Tag: COVID-19

Going the Distance: Convoy of Hope Commits to a Lasting Response

Convoy of Hope receives expressions of thanks from around the world. Rita Davenport’s email came with a copy of her mother’s obituary after Wilona Henry, 87, passed away from complications of COVID-19.

“Our windows came in today,” Rita said. “Mom would have been so excited to know they are now in.”

When Rita and Wilona’s home in Lake Charles, Louisiana, was devastated by Hurricanes Laura and Delta last August and October, Convoy of Hope responded, addressing short- and long-term community needs following both disasters.

Hurricane Laura had barely died down when Convoy of Hope’s Disaster Services team sent multiple vehicles to quickly create a distribution site at Glad Tidings Church in Lake Charles. By early September, the team had delivered more than 1.6 million pounds of disaster relief supplies to 19,000 families in 16 cities.

“When the storm was setting its bullseye on Lake Charles,” said Glad Tidings Pastor Paul Burke, “I didn’t even have to reach out to Convoy of Hope. Directors at Convoy of Hope were already reaching out to me. I can’t say thank you enough.”

Convoy’s immediate response was just the first step. By November, with Lake Charles and other communities forging ahead after both hurricanes, Convoy worked with The Home Depot Foundation to provide materials to repair devastated homes. Local contractors reduced their fees to assist. Volunteers from Christian Aid Ministries and the Fuller Center Disaster Rebuild Group provided labor.

Eventually, Rita and Wilona’s home joined more than 40 other homes (with additional projects still in transition at press time) that received some level of repair. This could include new roofs, windows, or other structural components. Major electrical appliances were also given to some families because post-hurricane power surges were destructive.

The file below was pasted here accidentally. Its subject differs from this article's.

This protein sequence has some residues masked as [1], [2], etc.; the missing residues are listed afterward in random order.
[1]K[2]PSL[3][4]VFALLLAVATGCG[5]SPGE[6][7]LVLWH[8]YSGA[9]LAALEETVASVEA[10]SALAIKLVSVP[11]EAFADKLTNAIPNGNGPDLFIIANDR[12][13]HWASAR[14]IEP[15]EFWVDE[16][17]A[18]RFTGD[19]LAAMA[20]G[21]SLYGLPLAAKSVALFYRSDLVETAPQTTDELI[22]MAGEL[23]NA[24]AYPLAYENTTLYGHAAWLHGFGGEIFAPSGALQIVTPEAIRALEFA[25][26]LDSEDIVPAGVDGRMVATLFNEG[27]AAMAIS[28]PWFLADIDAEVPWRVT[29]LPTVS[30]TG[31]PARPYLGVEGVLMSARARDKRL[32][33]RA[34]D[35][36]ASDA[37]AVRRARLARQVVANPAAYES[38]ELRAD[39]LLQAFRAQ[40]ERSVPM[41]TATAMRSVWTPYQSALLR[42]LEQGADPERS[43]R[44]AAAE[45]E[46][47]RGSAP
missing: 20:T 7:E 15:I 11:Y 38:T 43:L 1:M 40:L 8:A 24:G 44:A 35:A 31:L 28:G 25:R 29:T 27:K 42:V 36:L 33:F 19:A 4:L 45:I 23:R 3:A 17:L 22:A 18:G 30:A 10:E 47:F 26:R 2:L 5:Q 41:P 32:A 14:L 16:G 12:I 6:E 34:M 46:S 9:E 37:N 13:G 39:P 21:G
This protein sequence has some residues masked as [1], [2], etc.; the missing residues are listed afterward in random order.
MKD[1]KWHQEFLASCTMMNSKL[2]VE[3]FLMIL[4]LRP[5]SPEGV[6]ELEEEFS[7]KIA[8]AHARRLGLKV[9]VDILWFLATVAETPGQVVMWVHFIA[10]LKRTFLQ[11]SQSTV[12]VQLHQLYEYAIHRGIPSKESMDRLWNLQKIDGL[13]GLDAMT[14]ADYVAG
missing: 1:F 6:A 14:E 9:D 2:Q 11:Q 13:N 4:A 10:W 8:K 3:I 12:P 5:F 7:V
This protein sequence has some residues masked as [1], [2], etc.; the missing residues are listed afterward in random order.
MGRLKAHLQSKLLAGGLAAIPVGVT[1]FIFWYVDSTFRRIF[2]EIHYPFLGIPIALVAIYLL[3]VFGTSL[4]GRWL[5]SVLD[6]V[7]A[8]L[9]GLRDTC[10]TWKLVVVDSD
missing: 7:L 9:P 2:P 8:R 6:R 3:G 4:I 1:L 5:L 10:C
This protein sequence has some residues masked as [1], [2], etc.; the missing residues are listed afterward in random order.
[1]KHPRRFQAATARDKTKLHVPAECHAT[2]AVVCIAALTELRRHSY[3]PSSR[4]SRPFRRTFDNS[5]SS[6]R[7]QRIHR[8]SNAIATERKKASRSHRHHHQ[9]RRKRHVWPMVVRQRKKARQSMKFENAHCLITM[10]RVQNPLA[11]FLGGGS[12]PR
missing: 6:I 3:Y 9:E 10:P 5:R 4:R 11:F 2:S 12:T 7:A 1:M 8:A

Lake Charles joins communities worldwide that have experienced Convoy of Hope’s rapid response and long-term presence. Some of those responses have expanded existing Convoy initiatives or have even become a factor in establishing new ones.

Within 48 hours of Haiti’s catastrophic earthquake in 2010, Convoy of Hope team members were on the ground evaluating the situation. Convoy already had a school-feeding plan in place for 13,000 Haitian children. By maximizing existing resources and warehouse space, and rallying faithful partners, Convoy made Haiti the staging ground for dramatically growing its recently established Children’s Feeding program. 

In time, an important key to that growth came from a new initiative — training Haitian farmers to radically increase their yields through modern agronomy strategies. 

In 2020, that dual approach to combating food insecurity translated into more than 387,000 children around the world being fed every school day and 15,351 participants being trained in agricultural practices. Convoy of Hope’s rapid response to Haiti’s crisis 11 years ago continues to find expression in its Children’s Feeding and Agriculture programs.

Similarly, Convoy of Hope hit the ground strategically in Ethiopia in 2010 to offer marginalized women an opportunity to attain financial security. Today, the Women’s Empowerment program is helping thousands of women and girls around the world. Many women in the program are now successful owners of their own local businesses.

Whether a crisis is personal or communal — the crippling impact of poverty or the devastation of a natural disaster — Convoy of Hope’s short- and long-term intervention means lives are being changed for the better.

“We provide hope,” says Gwen Johnson, Partner Services Director for Convoy of Hope Disaster Services. “And we never discount even small acts — every little thing helps people on their path to recovery.”

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Disaster Services

Mishika’s Plan to Make a Mark in Her Community

“It felt like a big pain in my heart,” 12-year-old Mishika said as she described the poverty her family faced. But as a participant in Convoy of Hope’s Children’s Feeding program in Sri Lanka, Mishika now has access to tasty, nutritious meals every school day.

Financial issues plagued Mishika’s house as long as she could remember. Her father worked odd jobs. Bills regularly went unpaid. Needs often went unaddressed.